Selling an idea for $1 million

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There was once a famous celebrity hairdresser who got a frantic call from a woman needing her hair styled immediately for an important gala that evening. The hairdresser rushed to the woman's home, asked for a ribbon, and proceeded to create his masterpiece using only a brush and the ribbon.

When the woman's hair was finished 30 minutes later, she was dazzled beyond belief. "How much do I owe you?" she asked. "$2,000," he replied. She was stunned: "That's outrageous. I'm not going to pay $2,000 for a ribbon." He looked at her coolly, gave the ribbon a tug, and watched his masterpiece instantly unravel into a shaggy mop of unruly curls and locks. "That's fine," he said. "The ribbon is free."

Today, marketing is primarily based on the value of ribbons and not the hairdresser's talent. Corporations tend to value tangibles like billboards and 30-second spots. But that value is changing this very moment. Today, currency is the idea, but tomorrow, ideas will be the currency. The insanely competitive, invent-it-today, reinvent-it-tomorrow world of business can no longer rely solely on capital, raw materials and technology. That stuff is everywhere.

Great thinking is today's most valuable commodity. That's why Fortune 500 companies are seeking thinkers whose thoughts motivate, inspire and ignite minds. The Ideation Nation, as Albert Einstein prophesied, will be a place where "Imagination is more important than knowledge." The ability to create better ideas than the competition is the only sustainable competitive advantage a company can have. The age of the big thinker has finally come-an era where the profits go to the prophets.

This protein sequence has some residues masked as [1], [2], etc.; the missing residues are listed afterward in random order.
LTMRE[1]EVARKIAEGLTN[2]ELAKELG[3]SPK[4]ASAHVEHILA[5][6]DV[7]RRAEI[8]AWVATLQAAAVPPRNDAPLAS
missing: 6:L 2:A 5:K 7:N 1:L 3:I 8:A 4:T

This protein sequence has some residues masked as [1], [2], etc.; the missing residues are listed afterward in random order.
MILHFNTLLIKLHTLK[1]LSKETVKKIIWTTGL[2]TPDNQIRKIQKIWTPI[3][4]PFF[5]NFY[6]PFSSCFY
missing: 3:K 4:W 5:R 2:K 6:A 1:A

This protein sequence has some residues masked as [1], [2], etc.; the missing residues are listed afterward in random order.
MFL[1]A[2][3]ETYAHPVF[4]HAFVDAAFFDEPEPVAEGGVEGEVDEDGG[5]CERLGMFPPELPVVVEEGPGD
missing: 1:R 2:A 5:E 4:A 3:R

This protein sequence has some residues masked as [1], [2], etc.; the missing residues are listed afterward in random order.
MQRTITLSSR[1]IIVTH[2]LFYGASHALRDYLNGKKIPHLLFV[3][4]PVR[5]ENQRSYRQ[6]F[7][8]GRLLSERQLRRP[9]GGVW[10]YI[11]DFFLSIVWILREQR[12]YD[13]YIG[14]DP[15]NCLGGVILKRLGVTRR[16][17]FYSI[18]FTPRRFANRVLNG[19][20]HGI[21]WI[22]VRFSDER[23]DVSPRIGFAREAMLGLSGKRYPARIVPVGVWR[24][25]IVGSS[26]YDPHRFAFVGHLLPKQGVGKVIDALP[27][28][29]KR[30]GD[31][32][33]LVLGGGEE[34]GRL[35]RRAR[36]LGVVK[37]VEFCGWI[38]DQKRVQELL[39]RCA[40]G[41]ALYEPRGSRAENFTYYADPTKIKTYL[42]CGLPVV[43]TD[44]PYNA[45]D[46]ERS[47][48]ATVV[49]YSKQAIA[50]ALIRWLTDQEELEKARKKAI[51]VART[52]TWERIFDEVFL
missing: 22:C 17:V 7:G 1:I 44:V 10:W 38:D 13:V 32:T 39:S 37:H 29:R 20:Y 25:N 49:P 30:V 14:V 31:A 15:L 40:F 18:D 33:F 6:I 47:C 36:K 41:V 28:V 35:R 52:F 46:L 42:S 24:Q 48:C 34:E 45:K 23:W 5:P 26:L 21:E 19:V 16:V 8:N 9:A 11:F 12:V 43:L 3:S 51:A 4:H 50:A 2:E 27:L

It's time for advertisers to stop selling ribbons. Though the advertising business is considered a creative profession where you're supposed to think for a living, the industry has lost its way as it continues to look for more ways to create money instead of ideas.

Advertising agencies have become an antiquated broker business, selling space to clients with creativity thrown in for free. The result is a marketing world that is ad rich and idea poor. Consumers don't want to be bombarded with ads-they want to be inspired by ideas that will change their lives. Ads create transactions. Ideas create transformations. Ads reflect our culture, ideas imagine our future.

The old model of advertising and branding was to improve public perception. The new model demands companies improve public life. To survive, advertising agencies must start nurturing ideas, not just managing clients. Advertisers should be thinking partners, not execution vendors.

proper thinking

Advertising agencies have always been awarded jobs by pitching ideas-in effect, giving their thinking away for free. To become a thinking partner for your clients, you must first start placing value on thinking. Conventional corporate structures discourage employees from thinking properly because they are penalized for incubation, a slow process where ideas percolate.

When I was an employee at several large advertising agencies, I was encouraged to work fast, not slow. There's nothing wrong with speed. But if I spent time thinking instead of writing, I was often the target of jests. If you want to accelerate your thinking, you must slow down. We can always find ways to do it faster. The trick is to find ways to do it better and smarter.

Today, ideas are the single most important driver in any modern economy-accounting for more than half of economic growth in America and Britain. Ideas, more than the application of capital or labor, create wealth. Intellectual capital is in fact America's No. 1 export!